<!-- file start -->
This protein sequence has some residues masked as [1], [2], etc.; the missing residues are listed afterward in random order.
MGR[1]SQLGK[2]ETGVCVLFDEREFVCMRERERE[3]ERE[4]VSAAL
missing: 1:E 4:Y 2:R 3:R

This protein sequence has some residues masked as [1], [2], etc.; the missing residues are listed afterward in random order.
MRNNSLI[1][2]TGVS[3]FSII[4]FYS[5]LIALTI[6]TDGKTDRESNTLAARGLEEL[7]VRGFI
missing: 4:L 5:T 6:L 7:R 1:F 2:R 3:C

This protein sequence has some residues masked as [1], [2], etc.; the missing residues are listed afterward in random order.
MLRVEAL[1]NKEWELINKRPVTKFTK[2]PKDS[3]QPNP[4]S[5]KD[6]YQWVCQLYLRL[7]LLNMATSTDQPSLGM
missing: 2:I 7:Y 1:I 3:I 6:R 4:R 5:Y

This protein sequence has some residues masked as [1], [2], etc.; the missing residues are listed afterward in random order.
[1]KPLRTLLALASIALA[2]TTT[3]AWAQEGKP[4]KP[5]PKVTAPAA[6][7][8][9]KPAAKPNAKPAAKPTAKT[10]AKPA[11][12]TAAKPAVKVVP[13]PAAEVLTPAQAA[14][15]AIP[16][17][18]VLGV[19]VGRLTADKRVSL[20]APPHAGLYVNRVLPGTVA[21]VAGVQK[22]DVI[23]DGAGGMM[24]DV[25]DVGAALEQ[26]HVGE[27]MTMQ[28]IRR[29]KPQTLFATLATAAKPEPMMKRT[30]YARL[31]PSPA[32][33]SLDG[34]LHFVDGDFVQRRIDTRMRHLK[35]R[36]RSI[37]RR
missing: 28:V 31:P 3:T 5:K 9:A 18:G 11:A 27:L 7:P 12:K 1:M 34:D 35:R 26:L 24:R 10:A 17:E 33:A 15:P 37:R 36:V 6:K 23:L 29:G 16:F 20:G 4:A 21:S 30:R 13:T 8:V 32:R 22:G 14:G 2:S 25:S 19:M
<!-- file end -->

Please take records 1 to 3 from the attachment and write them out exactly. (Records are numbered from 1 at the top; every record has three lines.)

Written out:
This protein sequence has some residues masked as [1], [2], etc.; the missing residues are listed afterward in random order.
MGR[1]SQLGK[2]ETGVCVLFDEREFVCMRERERE[3]ERE[4]VSAAL
missing: 1:E 4:Y 2:R 3:R

This protein sequence has some residues masked as [1], [2], etc.; the missing residues are listed afterward in random order.
MRNNSLI[1][2]TGVS[3]FSII[4]FYS[5]LIALTI[6]TDGKTDRESNTLAARGLEEL[7]VRGFI
missing: 4:L 5:T 6:L 7:R 1:F 2:R 3:C

This protein sequence has some residues masked as [1], [2], etc.; the missing residues are listed afterward in random order.
MLRVEAL[1]NKEWELINKRPVTKFTK[2]PKDS[3]QPNP[4]S[5]KD[6]YQWVCQLYLRL[7]LLNMATSTDQPSLGM
missing: 2:I 7:Y 1:I 3:I 6:R 4:R 5:Y